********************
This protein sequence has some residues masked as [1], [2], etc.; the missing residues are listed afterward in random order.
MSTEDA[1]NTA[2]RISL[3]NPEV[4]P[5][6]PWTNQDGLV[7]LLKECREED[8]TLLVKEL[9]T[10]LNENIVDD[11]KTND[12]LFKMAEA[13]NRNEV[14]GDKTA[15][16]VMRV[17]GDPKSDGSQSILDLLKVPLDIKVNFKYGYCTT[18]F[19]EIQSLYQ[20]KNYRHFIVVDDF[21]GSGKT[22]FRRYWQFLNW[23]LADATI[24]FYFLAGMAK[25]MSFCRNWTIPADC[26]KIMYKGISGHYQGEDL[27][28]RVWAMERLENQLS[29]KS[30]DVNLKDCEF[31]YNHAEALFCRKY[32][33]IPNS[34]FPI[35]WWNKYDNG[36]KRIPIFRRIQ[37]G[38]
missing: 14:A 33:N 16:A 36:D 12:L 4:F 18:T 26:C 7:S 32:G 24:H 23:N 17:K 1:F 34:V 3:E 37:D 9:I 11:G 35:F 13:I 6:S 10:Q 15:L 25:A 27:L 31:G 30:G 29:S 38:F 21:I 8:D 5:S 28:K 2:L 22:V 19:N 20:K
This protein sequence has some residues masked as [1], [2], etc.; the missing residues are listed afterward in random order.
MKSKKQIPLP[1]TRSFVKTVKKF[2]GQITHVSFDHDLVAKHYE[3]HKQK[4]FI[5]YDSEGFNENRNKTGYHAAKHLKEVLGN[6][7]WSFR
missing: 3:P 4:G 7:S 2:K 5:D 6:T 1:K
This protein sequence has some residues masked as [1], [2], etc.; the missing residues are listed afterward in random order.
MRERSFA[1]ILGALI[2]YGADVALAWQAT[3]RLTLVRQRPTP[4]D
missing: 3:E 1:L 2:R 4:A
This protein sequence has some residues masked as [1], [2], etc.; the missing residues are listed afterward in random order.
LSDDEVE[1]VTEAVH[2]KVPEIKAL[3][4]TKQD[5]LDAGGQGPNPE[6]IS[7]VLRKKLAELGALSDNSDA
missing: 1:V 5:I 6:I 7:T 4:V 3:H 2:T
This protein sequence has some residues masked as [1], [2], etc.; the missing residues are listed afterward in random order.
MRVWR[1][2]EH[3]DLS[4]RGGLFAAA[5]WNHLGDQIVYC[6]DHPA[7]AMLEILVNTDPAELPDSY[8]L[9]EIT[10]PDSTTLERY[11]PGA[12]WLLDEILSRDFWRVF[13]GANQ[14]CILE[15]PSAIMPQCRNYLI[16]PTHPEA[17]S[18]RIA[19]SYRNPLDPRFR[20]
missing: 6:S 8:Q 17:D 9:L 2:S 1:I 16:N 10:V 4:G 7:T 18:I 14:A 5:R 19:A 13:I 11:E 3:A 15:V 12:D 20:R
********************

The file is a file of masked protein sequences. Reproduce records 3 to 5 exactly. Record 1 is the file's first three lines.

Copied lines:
This protein sequence has some residues masked as [1], [2], etc.; the missing residues are listed afterward in random order.
MRERSFA[1]ILGALI[2]YGADVALAWQAT[3]RLTLVRQRPTP[4]D
missing: 3:E 1:L 2:R 4:A
This protein sequence has some residues masked as [1], [2], etc.; the missing residues are listed afterward in random order.
LSDDEVE[1]VTEAVH[2]KVPEIKAL[3][4]TKQD[5]LDAGGQGPNPE[6]IS[7]VLRKKLAELGALSDNSDA
missing: 1:V 5:I 6:I 7:T 4:V 3:H 2:T
This protein sequence has some residues masked as [1], [2], etc.; the missing residues are listed afterward in random order.
MRVWR[1][2]EH[3]DLS[4]RGGLFAAA[5]WNHLGDQIVYC[6]DHPA[7]AMLEILVNTDPAELPDSY[8]L[9]EIT[10]PDSTTLERY[11]PGA[12]WLLDEILSRDFWRVF[13]GANQ[14]CILE[15]PSAIMPQCRNYLI[16]PTHPEA[17]S[18]RIA[19]SYRNPLDPRFR[20]
missing: 6:S 8:Q 17:D 9:L 2:S 1:I 16:N 10:V 4:G 7:T 18:I 14:A 5:R 19:A 13:I 11:E 3:A 15:V 12:D 20:R